Members of the City Council, hot about Mayor Kurt L. Schmoke's refusal to hand over a consultant's report on the Fire Department, have passed a resolution they hope will force the report's release.
"I don't particularly like putting this bill in," said Councilman Wilbur E. "Bill" Cunningham, D-3rd, the sponsor. "I don't enjoy governing by resolution."
But Cunningham and his council colleagues, who voted to pass the resolution yesterday, said they had no choice since their requests for the plan had drawn no response from Schmoke.
The consultant's report is expected to lay out several courses the city could take to consolidate its fire-fighting services. It also is expected to outline a system of public review for closing fire stations, which the council had hoped to mold into law. The report was done by Public Technology Inc., a firm hired by the city in 1988.
Cunningham said he has written three letters to Schmoke asking for the plan, and each has gone unanswered. Thus, the resolution, a formal council request that does not have the force of law.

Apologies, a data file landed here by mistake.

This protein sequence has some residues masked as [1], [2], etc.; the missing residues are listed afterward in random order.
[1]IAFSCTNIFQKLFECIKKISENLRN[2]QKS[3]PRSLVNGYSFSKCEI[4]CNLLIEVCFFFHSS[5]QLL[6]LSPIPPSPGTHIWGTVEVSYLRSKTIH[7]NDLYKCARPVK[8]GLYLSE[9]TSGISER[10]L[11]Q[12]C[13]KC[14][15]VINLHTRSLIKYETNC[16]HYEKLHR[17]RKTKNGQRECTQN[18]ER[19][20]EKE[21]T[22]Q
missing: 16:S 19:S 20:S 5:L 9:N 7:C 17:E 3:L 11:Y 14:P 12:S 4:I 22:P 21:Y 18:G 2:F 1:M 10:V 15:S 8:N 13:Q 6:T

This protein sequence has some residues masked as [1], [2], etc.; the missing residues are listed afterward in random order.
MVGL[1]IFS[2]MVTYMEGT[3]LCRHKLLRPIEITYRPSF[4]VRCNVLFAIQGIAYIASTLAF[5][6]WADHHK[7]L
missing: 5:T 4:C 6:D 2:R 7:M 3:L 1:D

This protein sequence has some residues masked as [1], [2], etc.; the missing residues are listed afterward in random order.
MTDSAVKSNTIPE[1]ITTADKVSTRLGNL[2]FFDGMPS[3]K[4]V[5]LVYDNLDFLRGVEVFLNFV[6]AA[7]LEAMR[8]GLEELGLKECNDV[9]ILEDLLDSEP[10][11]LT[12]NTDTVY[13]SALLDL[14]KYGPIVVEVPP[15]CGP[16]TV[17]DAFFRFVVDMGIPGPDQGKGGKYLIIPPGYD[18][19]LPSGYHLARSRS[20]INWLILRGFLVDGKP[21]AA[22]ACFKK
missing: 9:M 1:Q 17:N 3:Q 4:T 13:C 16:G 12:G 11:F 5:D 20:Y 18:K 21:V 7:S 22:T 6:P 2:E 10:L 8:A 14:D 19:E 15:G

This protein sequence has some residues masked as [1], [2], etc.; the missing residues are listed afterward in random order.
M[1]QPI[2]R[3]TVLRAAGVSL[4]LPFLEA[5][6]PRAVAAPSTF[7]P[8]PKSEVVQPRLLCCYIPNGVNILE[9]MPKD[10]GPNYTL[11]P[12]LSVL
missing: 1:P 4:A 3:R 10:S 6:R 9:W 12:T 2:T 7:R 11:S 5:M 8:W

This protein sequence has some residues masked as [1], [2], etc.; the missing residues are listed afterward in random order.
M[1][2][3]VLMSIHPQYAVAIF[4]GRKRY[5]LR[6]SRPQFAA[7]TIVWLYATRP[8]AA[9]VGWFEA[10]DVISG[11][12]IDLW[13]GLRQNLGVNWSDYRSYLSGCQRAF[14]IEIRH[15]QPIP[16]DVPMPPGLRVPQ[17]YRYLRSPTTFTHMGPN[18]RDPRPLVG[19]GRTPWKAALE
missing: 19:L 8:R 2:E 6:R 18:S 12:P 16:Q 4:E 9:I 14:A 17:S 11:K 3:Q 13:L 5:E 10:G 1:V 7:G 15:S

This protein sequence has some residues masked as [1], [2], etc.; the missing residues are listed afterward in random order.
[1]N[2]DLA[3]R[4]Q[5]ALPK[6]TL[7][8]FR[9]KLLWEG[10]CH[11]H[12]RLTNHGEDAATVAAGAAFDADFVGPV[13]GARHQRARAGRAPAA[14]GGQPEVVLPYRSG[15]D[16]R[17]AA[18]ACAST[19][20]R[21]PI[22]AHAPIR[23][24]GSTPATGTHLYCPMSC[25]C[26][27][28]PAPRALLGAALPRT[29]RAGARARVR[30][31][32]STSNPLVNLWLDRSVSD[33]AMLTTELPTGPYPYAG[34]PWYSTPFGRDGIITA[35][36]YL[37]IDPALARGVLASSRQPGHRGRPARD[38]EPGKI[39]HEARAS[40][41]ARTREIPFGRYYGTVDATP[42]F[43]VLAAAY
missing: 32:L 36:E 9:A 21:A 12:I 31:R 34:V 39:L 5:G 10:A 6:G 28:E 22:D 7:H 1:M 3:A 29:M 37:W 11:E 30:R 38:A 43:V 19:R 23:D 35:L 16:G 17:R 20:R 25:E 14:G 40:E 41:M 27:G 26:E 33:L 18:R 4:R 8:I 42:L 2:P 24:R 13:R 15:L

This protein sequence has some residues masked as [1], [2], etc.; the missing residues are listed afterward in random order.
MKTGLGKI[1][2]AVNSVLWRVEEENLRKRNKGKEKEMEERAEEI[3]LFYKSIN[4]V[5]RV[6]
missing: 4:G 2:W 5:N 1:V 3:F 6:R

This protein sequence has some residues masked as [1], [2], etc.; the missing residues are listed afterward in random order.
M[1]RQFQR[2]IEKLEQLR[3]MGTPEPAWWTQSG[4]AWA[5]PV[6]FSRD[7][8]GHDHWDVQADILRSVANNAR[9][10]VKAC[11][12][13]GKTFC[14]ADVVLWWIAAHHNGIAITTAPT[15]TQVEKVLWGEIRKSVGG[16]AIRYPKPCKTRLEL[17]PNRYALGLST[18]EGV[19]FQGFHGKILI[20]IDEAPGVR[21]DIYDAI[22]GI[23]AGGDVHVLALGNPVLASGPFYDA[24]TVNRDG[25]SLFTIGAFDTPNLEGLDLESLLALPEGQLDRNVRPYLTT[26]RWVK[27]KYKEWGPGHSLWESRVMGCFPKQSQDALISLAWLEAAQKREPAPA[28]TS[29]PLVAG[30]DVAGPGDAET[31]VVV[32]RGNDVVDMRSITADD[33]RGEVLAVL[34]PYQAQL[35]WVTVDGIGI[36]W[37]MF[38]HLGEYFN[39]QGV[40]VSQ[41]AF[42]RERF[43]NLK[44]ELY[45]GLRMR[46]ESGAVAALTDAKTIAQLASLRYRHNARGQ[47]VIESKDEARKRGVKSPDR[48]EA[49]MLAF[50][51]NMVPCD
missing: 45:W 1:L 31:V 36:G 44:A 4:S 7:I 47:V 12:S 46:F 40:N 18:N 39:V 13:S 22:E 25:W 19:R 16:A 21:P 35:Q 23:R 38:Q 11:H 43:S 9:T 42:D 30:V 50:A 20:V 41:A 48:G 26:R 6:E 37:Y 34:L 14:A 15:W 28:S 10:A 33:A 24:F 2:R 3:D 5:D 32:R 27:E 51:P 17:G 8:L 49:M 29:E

"Every time I mention it to [Schmoke aide Peter N. Marudas], all he does is flap his arms and say, 'we'll get into that,' '' Cunningham said.
A Schmoke spokesman said last night that he would have to check with the mayor, who was unavailable, before commenting on the council's action.
Schmoke touched off the first major controversy of his administration in 1988 when he closed three fire stations in the face of determined protests by community residents.
Other proposals to close fire stations predated the Schmoke administration, and some council members have said they were as upset with the lack of public input in Schmoke's decisions as they were with the actual closings.
"I had no problems with them closing fire stations," Cunningham said. "It was the way they did it. And the comprehensive report would help avoid that problem in the future."